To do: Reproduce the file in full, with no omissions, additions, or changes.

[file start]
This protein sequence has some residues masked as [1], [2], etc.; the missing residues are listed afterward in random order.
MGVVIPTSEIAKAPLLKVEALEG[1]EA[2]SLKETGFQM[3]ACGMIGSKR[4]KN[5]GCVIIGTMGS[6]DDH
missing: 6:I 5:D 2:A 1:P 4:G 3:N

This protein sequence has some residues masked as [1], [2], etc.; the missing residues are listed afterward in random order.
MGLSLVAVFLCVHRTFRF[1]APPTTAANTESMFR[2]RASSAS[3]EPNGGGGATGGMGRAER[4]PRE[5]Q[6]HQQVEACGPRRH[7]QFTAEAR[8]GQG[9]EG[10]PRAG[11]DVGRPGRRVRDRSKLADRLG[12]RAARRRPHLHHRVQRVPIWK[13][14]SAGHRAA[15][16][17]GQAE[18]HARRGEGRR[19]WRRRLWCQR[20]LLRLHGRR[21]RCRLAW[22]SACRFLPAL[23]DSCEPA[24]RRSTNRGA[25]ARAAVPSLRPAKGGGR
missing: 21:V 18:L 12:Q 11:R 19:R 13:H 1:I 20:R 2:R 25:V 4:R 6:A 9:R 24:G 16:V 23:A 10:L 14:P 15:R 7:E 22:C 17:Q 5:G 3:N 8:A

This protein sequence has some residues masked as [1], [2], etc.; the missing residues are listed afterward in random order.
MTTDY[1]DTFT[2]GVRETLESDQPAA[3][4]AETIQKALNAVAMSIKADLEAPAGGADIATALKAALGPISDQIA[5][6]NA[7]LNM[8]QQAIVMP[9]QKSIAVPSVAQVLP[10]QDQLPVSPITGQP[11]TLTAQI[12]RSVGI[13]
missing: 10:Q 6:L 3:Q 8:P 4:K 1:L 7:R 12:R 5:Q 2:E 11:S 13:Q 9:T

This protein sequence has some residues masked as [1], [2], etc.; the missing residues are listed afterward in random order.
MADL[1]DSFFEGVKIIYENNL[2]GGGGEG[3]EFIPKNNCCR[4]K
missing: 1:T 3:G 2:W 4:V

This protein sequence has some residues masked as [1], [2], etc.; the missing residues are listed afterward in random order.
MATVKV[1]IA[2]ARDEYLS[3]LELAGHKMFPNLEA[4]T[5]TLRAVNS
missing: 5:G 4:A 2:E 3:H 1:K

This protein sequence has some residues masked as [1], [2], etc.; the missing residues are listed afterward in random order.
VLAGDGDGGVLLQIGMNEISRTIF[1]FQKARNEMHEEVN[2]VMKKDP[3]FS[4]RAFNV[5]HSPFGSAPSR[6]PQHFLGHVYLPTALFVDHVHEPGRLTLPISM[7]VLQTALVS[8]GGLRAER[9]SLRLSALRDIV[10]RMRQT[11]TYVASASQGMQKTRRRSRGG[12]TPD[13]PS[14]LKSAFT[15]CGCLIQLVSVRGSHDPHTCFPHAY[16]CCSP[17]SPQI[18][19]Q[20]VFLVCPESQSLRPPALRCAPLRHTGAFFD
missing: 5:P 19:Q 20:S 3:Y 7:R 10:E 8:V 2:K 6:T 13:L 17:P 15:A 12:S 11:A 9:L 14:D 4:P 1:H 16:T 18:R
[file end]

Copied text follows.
This protein sequence has some residues masked as [1], [2], etc.; the missing residues are listed afterward in random order.
MGVVIPTSEIAKAPLLKVEALEG[1]EA[2]SLKETGFQM[3]ACGMIGSKR[4]KN[5]GCVIIGTMGS[6]DDH
missing: 6:I 5:D 2:A 1:P 4:G 3:N

This protein sequence has some residues masked as [1], [2], etc.; the missing residues are listed afterward in random order.
MGLSLVAVFLCVHRTFRF[1]APPTTAANTESMFR[2]RASSAS[3]EPNGGGGATGGMGRAER[4]PRE[5]Q[6]HQQVEACGPRRH[7]QFTAEAR[8]GQG[9]EG[10]PRAG[11]DVGRPGRRVRDRSKLADRLG[12]RAARRRPHLHHRVQRVPIWK[13][14]SAGHRAA[15][16][17]GQAE[18]HARRGEGRR[19]WRRRLWCQR[20]LLRLHGRR[21]RCRLAW[22]SACRFLPAL[23]DSCEPA[24]RRSTNRGA[25]ARAAVPSLRPAKGGGR
missing: 21:V 18:L 12:Q 11:R 19:R 13:H 1:I 20:R 2:R 25:V 4:R 6:A 9:R 24:G 16:V 23:A 10:L 14:P 15:R 7:E 22:C 17:Q 5:G 3:N 8:A

This protein sequence has some residues masked as [1], [2], etc.; the missing residues are listed afterward in random order.
MTTDY[1]DTFT[2]GVRETLESDQPAA[3][4]AETIQKALNAVAMSIKADLEAPAGGADIATALKAALGPISDQIA[5][6]NA[7]LNM[8]QQAIVMP[9]QKSIAVPSVAQVLP[10]QDQLPVSPITGQP[11]TLTAQI[12]RSVGI[13]
missing: 10:Q 6:L 3:Q 8:P 4:K 1:L 7:R 12:R 5:Q 2:E 11:S 13:Q 9:T

This protein sequence has some residues masked as [1], [2], etc.; the missing residues are listed afterward in random order.
MADL[1]DSFFEGVKIIYENNL[2]GGGGEG[3]EFIPKNNCCR[4]K
missing: 1:T 3:G 2:W 4:V

This protein sequence has some residues masked as [1], [2], etc.; the missing residues are listed afterward in random order.
MATVKV[1]IA[2]ARDEYLS[3]LELAGHKMFPNLEA[4]T[5]TLRAVNS
missing: 5:G 4:A 2:E 3:H 1:K

This protein sequence has some residues masked as [1], [2], etc.; the missing residues are listed afterward in random order.
VLAGDGDGGVLLQIGMNEISRTIF[1]FQKARNEMHEEVN[2]VMKKDP[3]FS[4]RAFNV[5]HSPFGSAPSR[6]PQHFLGHVYLPTALFVDHVHEPGRLTLPISM[7]VLQTALVS[8]GGLRAER[9]SLRLSALRDIV[10]RMRQT[11]TYVASASQGMQKTRRRSRGG[12]TPD[13]PS[14]LKSAFT[15]CGCLIQLVSVRGSHDPHTCFPHAY[16]CCSP[17]SPQI[18][19]Q[20]VFLVCPESQSLRPPALRCAPLRHTGAFFD
missing: 5:P 19:Q 20:S 3:Y 7:R 10:E 8:V 2:K 6:T 13:L 17:P 15:A 12:S 11:A 9:L 14:D 4:P 1:H 16:T 18:R